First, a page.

Private William Edward Hawes: He is one of the few men on the village war memorial to still have family in Redlingfield. He was born in 1898 and lied about his age to join up just before his 16th birthday. William (pictured right) served in the 1st Battalion of the Suffolk Regiment and was just 17 when he was killed on May 25th 1915 and had only arrived in France on the 3rd of May. He is remembered at the Ypres Memorial on the Menin Gate. William was the son of Edward and Mary Hawes of New Cottages in Redlingfield. Pictured is his Memorial Plaque - commonly known as a Widow's Penny, Dead Man's Penny or Death Plaque. They were given to the next of kin of all service personnel who lost their lives as a result of the war. The plaques were cast in bronze and are approximately five inches (125 mm) in diameter. On the plaque no rank was recorded as the intention was to show equality in their sacrifice. William Hawes, pictured right, was the uncle of Eddie Hawes who lives with his wife Gail and daughter Kelly at Pear Tree Cottages in Redlingfield. Eddie now has William's medals and memorial plaque. The Menin Gate Memorial to the Missing is a war memorial in Ypres, Belgium dedicated to the commemoration of British and Commonwealth soldiers who were killed in the Ypres Salient of World War I and whose graves are unknown. The memorial is located at the eastern exit of the town and marks the starting point for one of the main roads out of the town that led Allied soldiers to the front line. Designed by Sir Reginald Blomfield and built by the British government, the Menin Gate Memorial was unveiled on 24 July, 1927.
Willoughby Henry Pipe: A further casualty from Redlingfield, he is not named on the war memorial but he is listed on the 11th Battalion of The Suffolk Regiment (The Cambs Suffolks) website and remembered on the Arras Memorial. Willoughby was the son of Frederick and Ellen Ophelia Pipe (nee Wright) both of Dennington. Frederick was the son of Henry and Sarah Pipe (nee Huggins), whilst Ellen was the daughter of Willoughby & Mary Ann Wright (nee Borrett). Willoughby died on the 28th April 1917.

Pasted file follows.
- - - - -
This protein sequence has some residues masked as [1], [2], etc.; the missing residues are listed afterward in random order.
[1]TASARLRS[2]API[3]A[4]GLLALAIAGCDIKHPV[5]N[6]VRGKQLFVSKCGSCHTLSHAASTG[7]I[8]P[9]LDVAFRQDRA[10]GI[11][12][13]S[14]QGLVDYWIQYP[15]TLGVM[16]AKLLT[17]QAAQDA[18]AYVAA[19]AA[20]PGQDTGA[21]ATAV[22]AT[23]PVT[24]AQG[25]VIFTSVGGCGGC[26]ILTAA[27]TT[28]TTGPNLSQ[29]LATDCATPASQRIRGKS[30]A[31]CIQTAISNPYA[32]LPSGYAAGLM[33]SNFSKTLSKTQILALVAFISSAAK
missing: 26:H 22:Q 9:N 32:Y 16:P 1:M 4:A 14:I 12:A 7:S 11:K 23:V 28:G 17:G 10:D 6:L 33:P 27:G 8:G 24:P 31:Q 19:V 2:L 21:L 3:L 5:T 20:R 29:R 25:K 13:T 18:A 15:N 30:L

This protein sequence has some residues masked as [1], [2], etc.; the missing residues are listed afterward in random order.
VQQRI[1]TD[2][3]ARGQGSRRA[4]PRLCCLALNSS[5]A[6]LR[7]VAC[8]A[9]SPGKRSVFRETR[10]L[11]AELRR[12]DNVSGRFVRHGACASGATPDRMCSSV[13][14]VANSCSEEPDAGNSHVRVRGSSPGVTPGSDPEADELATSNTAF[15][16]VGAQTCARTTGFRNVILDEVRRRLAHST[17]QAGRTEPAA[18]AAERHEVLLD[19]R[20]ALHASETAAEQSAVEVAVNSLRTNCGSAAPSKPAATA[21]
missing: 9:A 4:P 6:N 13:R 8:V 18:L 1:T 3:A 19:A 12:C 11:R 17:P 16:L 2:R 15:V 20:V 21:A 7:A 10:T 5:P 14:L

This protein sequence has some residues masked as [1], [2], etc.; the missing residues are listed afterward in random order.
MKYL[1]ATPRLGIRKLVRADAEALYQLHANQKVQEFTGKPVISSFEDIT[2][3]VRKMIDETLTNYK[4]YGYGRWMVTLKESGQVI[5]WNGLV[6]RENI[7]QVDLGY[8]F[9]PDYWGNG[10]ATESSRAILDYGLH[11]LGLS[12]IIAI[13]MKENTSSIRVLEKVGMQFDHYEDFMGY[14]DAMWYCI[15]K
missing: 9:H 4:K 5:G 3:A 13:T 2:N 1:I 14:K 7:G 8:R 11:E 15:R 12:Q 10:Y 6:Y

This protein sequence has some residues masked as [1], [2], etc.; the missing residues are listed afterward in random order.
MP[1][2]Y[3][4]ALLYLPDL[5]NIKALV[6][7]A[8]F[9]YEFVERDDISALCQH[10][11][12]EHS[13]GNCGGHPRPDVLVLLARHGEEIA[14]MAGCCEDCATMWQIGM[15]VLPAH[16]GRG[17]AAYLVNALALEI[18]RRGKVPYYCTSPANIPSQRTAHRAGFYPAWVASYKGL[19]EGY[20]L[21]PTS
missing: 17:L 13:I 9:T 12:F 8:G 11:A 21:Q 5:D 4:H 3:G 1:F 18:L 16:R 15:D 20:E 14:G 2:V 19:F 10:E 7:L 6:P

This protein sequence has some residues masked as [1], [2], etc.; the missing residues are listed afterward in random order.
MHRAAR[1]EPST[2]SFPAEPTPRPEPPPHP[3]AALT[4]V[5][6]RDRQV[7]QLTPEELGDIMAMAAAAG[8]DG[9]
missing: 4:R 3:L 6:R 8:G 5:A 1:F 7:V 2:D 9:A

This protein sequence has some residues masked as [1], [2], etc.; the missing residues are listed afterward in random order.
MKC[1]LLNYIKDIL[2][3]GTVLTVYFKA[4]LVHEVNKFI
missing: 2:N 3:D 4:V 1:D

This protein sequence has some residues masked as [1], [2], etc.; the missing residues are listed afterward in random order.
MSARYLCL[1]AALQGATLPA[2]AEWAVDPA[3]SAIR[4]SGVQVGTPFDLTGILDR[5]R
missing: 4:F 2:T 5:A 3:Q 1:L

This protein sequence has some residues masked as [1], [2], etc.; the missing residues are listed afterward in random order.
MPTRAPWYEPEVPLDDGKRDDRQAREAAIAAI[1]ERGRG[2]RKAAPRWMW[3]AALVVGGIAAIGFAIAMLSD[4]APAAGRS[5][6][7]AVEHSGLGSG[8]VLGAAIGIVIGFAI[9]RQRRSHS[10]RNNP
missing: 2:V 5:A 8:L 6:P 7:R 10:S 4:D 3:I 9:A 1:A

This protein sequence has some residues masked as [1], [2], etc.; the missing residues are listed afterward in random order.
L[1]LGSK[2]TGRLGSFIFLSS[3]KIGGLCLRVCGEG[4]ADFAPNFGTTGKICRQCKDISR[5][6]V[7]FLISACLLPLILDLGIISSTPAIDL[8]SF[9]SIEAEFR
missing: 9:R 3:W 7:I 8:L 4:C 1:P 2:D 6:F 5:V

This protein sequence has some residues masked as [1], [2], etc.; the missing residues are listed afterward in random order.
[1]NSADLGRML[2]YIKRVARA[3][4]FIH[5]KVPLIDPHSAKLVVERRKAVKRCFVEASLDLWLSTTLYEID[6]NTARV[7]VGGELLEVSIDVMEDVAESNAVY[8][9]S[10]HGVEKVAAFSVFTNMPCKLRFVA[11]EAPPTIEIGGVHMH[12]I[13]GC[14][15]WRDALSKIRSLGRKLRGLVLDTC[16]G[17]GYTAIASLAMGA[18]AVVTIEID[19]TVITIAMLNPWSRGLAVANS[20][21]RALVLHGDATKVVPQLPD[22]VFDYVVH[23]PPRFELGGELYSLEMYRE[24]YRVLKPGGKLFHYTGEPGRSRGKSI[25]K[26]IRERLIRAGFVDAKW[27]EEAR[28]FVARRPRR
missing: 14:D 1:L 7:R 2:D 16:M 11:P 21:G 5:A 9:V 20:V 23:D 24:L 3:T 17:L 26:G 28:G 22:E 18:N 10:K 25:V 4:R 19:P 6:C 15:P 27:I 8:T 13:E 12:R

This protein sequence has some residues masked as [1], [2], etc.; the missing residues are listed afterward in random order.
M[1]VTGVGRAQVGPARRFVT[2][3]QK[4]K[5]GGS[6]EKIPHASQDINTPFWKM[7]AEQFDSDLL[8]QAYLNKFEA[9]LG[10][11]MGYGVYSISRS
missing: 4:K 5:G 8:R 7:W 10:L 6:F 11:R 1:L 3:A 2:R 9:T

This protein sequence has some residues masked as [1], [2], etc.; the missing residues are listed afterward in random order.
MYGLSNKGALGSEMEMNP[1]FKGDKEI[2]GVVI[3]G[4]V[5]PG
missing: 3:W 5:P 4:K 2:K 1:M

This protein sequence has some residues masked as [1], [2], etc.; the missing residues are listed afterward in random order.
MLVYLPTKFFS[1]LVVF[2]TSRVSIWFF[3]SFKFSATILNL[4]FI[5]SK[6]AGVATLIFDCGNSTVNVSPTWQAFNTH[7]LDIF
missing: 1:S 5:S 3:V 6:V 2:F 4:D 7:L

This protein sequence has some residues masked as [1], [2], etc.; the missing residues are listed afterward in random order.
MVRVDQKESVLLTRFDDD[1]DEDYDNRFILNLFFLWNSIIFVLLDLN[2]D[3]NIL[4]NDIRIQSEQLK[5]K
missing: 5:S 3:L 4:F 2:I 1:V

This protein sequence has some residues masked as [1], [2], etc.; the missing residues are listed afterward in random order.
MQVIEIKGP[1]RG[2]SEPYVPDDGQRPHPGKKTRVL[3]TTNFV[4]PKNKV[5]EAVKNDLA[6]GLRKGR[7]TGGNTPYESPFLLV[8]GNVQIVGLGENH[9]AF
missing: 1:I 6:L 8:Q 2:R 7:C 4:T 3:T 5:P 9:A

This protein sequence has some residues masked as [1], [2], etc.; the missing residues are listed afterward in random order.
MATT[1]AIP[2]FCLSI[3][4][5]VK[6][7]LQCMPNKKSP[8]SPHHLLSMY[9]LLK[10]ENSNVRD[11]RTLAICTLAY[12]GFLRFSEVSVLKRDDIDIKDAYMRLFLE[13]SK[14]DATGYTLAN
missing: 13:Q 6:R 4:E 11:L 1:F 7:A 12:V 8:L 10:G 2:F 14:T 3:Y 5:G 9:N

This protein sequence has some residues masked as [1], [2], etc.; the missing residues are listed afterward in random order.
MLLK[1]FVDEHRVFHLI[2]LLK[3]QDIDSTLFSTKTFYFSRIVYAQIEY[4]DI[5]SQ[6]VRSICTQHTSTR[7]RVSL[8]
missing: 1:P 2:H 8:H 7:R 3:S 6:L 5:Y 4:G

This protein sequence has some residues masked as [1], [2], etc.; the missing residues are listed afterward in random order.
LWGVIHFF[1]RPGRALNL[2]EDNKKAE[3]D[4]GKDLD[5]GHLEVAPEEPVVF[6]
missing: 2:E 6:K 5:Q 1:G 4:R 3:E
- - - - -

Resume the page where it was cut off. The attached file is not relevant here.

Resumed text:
Private Alfred Joseph Stanley Coe: One of the survivors of the First World War was Private Alfred Joseph Stanley Coe, the village blacksmith. Born in 1899, Alfred was captured towards the end of the war while serving in the King's Royal Rifle Corps and held prisoner at Döberitz Camp. His prison badge is pictured on the First World War gallery page. Döberitz, near Berlin, held a mixture of Russian, Polish, French and British prisoners. In the Second World War Alfred, who was a Special Constable, served alongside Redlingfield's Home Guard.
Many thanks to Linda Hudson for the research on Harry Lincoln, Edith and Eddie Coe and the Hawes family for sharing their pictures, documents and memories. Thanks also to Stephen Govier for his research into the war memorial. War Memorial. I know there are more stories and pictures out there and, hopefully, I'll be able to cover them for the village magazine and village website. If you have pictures or memories of Redlingfield and surrounds during the wars or peace time please get in touch. Picture: © Peg at Pictures of England.com Information on those named was revised and updated by Linda Hudson in 2017. Many thanks to Linda for all her research.